IMHO: A SECOND LOOK — The Silistra Quartet by Janet E. Morris
Janet Morris is a prolific author and has published a library’s worth of fantastic novels, enough to keep a reader busy for years. She has written everything from science fiction and heroic fantasy, to historical fiction and modern-day thrillers, many of them in collaboration with her husband, Chris Morris. Among her many novels are Outpassage, The 40-Minute War, The Kerrion Empire Saga, The Beyond Sanctuary Trilogy, and The Sacred Band. In addition, Janet and Chris were among the original writers who contributed to Thieves’ World ™, the shared-world fantasy series first published by Baen Books in 1979. In 1986, the duo created, Heroes in Hell ™, their shared-universe series of anthologies and novels; they also edited and contributed stories to this Saga of the Damned. That series was first published by Baen Books, and ran from 1986 to 1989. In 2011, Perseid Press “resurrected” the series, and it has been going strong ever since. But I digress.
I’ve always found Janet’s novels to be thoughtful, intelligent, worldly, and wise. She has a true gift with words, and her prose is always sharp and crisp, as poetic as a memorable song lyric. Her insight into human nature, as seen through the eyes of her characters, is apparent in every one of her novels that I’ve read. There is always a strong element, a true sense of otherworldliness in her novels, too, no matter what the genre might be. No matter how strange, no matter how alien . . . her characters never come across as anything less than three-dimensional. She, as well as her husband Chris, writes characters with such sensitivity and understanding that even their villains are often likable and sympathetic.
With the release of Perseid Press’ revised and expanded “author’s cut” of The Silistra Quartet, her groundbreaking science fiction series, first published by Bantam Books between 1977 and 1979, I decided to revisit the series, which on face value bears so much in common with the sub-genre of “sword and planet.” Why ground-breaking? Because these novels feature a strong, complex, female main character, a complexity of societal norms, and the intricacies of the politics of another planet. There is also an element of eroticism in this series; to quote science fiction author Frederick Pohl, “The amazing and erotic adventures of the most beautiful courtesan in tomorrow’s universe.” But the series is so much more than that, and it goes beyond the bounds of the sword and planet sci-fi.
Janet Morris made her publishing debut in 1977 with The High Couch of Silistra, a novel that changed the game for women characters in science fiction, and for many of the women who write science fiction. A daring novel for its time, it still retains that same sort of power, and for me, did not come across as past its expiration date, especially when considering when it was first published — almost 10 years before Margaret Atwood’s The Handmaid’s Tale. If memory serves, I think this novel (and the entire series) was first promoted as a new breed of Sword and Planet science fiction, and was later labeled as Sword and Romance. The original covers for the Bantam Books first editions certainly give credence to that: they were a cross between old-school space adventure and the sexy, provocative allure of classic pulp magazines.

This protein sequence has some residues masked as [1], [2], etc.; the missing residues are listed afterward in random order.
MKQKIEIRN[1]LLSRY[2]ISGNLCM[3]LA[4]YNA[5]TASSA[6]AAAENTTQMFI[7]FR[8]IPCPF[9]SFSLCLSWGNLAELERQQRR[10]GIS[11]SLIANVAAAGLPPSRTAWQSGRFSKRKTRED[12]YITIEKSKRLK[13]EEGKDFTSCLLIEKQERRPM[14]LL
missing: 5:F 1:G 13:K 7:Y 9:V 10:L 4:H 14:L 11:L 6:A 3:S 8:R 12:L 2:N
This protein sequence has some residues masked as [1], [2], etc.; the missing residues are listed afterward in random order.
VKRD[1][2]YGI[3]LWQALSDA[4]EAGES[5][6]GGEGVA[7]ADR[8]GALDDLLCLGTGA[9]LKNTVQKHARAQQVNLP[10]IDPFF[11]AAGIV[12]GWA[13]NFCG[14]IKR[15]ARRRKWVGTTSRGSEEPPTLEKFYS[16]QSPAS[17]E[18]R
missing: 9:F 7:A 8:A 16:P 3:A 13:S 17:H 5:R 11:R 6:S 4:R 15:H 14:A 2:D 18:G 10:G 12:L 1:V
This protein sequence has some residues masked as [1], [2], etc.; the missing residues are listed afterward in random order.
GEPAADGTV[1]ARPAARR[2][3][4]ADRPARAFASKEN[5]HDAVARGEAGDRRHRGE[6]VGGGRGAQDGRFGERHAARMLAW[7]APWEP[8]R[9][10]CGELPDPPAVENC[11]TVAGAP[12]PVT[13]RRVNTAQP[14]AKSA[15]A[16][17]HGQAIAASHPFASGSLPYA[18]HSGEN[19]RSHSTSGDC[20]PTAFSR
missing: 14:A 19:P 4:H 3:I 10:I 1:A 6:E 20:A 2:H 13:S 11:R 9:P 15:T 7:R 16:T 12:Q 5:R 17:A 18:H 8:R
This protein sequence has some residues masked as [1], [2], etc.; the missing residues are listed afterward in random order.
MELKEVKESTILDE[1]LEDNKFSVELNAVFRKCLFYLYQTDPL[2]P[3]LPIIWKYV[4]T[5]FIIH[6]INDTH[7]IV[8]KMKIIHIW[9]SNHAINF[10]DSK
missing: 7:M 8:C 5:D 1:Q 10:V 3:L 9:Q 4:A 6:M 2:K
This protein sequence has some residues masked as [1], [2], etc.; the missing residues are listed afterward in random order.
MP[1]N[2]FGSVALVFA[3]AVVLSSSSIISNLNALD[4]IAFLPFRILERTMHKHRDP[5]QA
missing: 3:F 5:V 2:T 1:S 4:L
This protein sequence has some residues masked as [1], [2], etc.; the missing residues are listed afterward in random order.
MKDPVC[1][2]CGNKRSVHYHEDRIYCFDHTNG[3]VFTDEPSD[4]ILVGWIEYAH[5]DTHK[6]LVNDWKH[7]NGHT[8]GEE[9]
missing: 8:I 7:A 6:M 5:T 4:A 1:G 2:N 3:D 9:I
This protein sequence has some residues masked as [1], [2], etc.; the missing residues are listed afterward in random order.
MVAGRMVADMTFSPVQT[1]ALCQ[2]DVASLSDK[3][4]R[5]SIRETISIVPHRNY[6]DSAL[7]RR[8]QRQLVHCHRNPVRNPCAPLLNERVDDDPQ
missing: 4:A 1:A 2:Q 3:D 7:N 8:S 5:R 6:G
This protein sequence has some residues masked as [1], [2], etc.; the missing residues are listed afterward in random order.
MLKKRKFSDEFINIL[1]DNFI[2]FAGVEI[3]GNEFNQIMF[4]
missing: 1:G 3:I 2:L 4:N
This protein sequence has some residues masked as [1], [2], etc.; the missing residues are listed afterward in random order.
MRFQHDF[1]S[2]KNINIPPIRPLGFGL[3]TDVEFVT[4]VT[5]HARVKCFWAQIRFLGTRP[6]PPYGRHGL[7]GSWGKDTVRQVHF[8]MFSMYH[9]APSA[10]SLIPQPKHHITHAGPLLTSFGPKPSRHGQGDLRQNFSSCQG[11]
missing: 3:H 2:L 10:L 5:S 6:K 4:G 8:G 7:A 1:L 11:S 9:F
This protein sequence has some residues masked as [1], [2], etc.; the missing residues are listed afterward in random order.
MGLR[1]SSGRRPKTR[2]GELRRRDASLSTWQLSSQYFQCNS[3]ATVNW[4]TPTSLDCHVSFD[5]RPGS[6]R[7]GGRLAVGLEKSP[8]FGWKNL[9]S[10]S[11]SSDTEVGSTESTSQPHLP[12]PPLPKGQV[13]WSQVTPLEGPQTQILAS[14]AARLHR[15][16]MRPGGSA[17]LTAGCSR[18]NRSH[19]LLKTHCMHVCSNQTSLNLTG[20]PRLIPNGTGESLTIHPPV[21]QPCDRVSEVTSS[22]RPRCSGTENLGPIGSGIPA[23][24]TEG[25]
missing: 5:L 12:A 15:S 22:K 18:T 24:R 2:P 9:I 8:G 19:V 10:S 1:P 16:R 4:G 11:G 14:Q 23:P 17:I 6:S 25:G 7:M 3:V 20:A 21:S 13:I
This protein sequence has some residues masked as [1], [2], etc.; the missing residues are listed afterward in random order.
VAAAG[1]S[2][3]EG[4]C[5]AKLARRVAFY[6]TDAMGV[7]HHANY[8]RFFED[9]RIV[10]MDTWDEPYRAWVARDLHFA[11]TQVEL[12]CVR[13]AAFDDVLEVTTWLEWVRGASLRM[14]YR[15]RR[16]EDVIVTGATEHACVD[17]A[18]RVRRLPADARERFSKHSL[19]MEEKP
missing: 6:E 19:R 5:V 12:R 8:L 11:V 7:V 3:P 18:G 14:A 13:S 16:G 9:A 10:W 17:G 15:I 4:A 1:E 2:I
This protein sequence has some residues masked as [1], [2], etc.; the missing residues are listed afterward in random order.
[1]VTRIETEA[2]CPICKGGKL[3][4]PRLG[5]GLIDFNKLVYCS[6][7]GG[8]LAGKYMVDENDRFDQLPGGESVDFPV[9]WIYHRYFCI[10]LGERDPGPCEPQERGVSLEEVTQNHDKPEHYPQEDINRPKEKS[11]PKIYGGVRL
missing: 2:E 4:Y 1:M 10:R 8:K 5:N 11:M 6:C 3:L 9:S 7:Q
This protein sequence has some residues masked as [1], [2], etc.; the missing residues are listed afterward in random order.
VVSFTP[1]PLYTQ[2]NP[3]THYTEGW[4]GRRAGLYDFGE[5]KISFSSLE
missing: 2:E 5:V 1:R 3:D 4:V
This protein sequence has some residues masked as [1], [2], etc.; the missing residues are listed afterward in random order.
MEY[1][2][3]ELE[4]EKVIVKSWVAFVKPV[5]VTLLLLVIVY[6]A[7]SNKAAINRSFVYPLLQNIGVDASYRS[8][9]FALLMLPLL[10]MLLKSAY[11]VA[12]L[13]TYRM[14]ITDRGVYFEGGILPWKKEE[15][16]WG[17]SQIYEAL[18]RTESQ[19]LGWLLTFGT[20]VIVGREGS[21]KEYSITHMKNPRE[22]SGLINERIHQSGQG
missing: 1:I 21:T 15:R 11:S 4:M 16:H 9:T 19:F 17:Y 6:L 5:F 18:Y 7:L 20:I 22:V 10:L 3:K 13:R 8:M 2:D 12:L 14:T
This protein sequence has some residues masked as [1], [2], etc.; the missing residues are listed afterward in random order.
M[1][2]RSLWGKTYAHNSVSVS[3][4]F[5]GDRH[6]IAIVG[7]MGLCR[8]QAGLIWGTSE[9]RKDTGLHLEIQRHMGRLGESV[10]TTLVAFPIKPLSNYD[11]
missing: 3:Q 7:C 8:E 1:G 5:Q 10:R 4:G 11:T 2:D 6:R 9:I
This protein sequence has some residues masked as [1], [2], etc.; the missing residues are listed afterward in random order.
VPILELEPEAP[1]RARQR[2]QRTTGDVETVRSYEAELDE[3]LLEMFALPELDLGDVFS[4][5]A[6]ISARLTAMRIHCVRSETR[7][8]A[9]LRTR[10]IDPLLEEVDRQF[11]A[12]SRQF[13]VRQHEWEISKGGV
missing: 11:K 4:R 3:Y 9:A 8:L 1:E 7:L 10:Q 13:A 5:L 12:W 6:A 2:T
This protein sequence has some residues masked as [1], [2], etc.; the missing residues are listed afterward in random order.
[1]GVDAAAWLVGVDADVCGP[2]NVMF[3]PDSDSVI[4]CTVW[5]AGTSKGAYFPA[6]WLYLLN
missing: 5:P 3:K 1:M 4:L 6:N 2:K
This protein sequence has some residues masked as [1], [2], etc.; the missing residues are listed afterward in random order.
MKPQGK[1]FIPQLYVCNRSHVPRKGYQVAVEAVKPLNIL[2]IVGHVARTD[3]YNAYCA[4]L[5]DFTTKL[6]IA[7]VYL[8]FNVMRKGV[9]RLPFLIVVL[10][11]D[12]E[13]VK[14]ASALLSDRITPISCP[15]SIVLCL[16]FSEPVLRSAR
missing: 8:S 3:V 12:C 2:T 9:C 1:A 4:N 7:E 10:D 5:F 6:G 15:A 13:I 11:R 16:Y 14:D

Silistra is a post-apocalyptic planet devastated by a war that forced its populace to hide in underground shelters for centuries and, even after many centuries, the planet has not recovered. Infertility is just one of the problems facing the planet’s populace — thanks to the fallout of that deadly war. Silistra is ruled by a theocratic caste named the Day-Keepers, who control the planet by a monopoly on technical and divine knowledge, and through a brutal police force named the Slayers. The planet is administratively divided into city-states founded around procreation centers named Wells that were originally introduced by the Day-Keepers as a solution to Silistra’s infertility problem. In time, the Wells attracted men from various planets and virtually turned into brothels, while women who manage the Wells founded aristocratic lineages named Well-Keepers that form a peculiar matriarchy.
Book One —The High Couch of Silistra
This a complex and highly intelligent read about one women’s quest in the far future to find her father and her own identity, to find her destiny and make a difference in her world, to be a catalyst for change. Herein Janet Morris deals with issues of women’s equality to men, their sexuality, the power of it, and how, in the simplest of terms, beauty, brains and sex can make a combination as potent as any nuclear blast. What it is at its heart is speculative fiction that takes a serious, hard look at the universe surrounding the main character of Estri, and her place in it. She is an aristocrat who becomes an outcast, then a slave, then a ruler. Like all of Morris books, there is a lot to think about in The High Couch of Silistra — questions of philosophy, sociology, sexuality, and governmental rule. Action and adventure? There is plenty of that, too. But this book was also carefully devised and structured, well plotted and deeply thought out. This is not a book for kids or for readers looking for a simple, pulp-action space adventure. The issues are real, the characters are real, and you will either find yourself agreeing with the politics and point of view, or not. Themes and questions may provoke careful consideration, and the story may give you pause to think. Is the sexual content explicit or not? I don’t think so, but you be the judge of that. I think Morris has handled the violence and sexuality with just the right touch, as she always manages to do. This book was ahead of its time upon its first publication, and while we have caught up to certain aspects of this novel, society still has a long way to go. In my opinion, The High Couch of Silistra has not aged at all, and holds up even better than I had expected, a fitting tribute to a writer whose books and ideas never grow old or outdated.